8 tried and tested rules to guarantee the craic at any festival
As most Irish festival goers will agree, the success of a festival does not hinge on the musical line-up alone.
The factors that go into the creation of an epic Irish festival weekend are many and varied.
Here are eight elements that will help to guarantee The Craic.
Choose your crew carefully: A good festival crew is like the cast of a sitcom: there must be a joker, a love interest or two, an outdoorsy type who knows how to pitch a tent, a famously irresponsible party animal and, ideally, a person who can play the guitar.
Never bring (emotional) baggage: Remember that time you went to Electric Picnic with your ex, argued your way around the campsite then gave each other the silent treatment as Blur played Tender? Yeah that was a bit crap, wasn't it? Newsflash: you skipped a crucial step to guaranteeing true festival happiness: leave your drama (or your other half) at home.
Consider the set-up: Organise your mates to arrive at the campsite at the same time, then pitch your tents in a circle with a common area in the middle for sing songs and drinks. Ignore the dirty looks of other campers attempting to pitch tents nearby.
Shower: Sure, schlepping around a field for three days in your own filth is part of the charm, but nothing feels as good as a hot shower the morning after a big night (and a sweaty kip in a tent). Even if you have to queue for an hour to get into the shower cubicles.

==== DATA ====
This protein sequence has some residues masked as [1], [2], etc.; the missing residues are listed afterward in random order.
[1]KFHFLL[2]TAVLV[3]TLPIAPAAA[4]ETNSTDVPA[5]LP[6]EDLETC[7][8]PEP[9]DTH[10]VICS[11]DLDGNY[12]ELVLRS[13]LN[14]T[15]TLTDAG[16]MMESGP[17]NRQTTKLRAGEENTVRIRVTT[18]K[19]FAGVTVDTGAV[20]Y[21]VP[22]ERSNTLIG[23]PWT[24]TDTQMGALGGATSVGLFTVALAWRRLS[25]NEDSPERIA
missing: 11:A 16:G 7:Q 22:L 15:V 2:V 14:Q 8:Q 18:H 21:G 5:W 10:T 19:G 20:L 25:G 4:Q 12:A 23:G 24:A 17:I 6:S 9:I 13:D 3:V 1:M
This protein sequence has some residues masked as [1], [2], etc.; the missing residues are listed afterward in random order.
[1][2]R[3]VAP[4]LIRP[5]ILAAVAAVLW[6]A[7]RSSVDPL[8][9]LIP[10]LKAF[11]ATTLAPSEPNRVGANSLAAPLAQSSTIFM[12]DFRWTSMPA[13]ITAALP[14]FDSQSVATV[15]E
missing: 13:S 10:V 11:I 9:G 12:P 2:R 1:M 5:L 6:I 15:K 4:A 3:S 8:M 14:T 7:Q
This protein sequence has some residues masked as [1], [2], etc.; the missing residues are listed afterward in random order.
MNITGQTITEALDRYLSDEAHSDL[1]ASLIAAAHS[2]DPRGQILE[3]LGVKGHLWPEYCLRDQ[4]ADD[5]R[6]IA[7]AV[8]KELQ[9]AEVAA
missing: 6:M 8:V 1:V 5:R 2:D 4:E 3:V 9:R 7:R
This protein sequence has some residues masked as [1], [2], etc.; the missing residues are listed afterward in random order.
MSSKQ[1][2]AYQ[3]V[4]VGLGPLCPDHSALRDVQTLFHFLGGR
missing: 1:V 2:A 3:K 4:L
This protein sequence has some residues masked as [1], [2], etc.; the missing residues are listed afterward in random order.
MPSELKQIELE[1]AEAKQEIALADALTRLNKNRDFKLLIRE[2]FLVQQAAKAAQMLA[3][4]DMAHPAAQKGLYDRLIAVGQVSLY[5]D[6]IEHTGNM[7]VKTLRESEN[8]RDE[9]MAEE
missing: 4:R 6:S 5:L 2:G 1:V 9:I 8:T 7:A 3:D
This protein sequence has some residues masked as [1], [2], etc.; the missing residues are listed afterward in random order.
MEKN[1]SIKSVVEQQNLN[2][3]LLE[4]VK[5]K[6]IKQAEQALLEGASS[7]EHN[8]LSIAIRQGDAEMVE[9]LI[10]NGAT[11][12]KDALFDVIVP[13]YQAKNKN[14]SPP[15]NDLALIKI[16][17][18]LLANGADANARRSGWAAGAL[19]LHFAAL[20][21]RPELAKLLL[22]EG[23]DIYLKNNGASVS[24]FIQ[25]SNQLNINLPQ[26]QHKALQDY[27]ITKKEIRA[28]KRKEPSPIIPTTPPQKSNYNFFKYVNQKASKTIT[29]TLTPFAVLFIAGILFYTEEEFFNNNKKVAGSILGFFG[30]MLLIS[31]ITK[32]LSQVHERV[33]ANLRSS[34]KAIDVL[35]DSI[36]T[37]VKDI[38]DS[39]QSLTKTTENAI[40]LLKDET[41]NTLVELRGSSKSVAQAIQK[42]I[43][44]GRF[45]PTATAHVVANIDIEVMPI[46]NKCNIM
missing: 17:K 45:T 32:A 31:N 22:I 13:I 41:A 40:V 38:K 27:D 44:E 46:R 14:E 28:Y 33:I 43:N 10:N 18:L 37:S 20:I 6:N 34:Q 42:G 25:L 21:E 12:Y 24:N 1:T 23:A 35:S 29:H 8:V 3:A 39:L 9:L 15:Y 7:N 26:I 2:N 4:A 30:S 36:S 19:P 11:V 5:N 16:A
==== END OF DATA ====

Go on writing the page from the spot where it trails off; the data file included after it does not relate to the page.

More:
Bring bin bags: Unless you enjoy living among empty cans and bottles, crisp packets, old kebabs and cigarette butts, bring some bin bags to keep the mess contained near your camping spot. Extra points for being an eco-warrior. Plus you can use one to hold your muddy, wet clothes when you pack up to go home.
Get out of your comfort zone: For at least a couple of hours, venture into a part of the festival you don't normally explore. That could mean sitting in the forest hot tub, trying yoga in a field or dancing to disco in a sparkly tent. Let yourself go.
Bring one meal to eat together: This is one for the first night in the camp site: ask everyone to bring one Tupperware dish to be shared, then host an outdoor dinner near your tents. We recommend easy stuff like cous cous, falafels, hummus, pasta and good bread.
Make a vague plan: Nobody wants to adhere to a strict schedule of organised fun, but an outline of where everyone will be at various times of the day can be handy. Regular meet-ups will keep the gang connected and make sure nobody's left solo when everyone's phone batteries inevitably die.
Disregard this rule the minute someone wanders off with a hottie from the other campsite, in which case fair enough.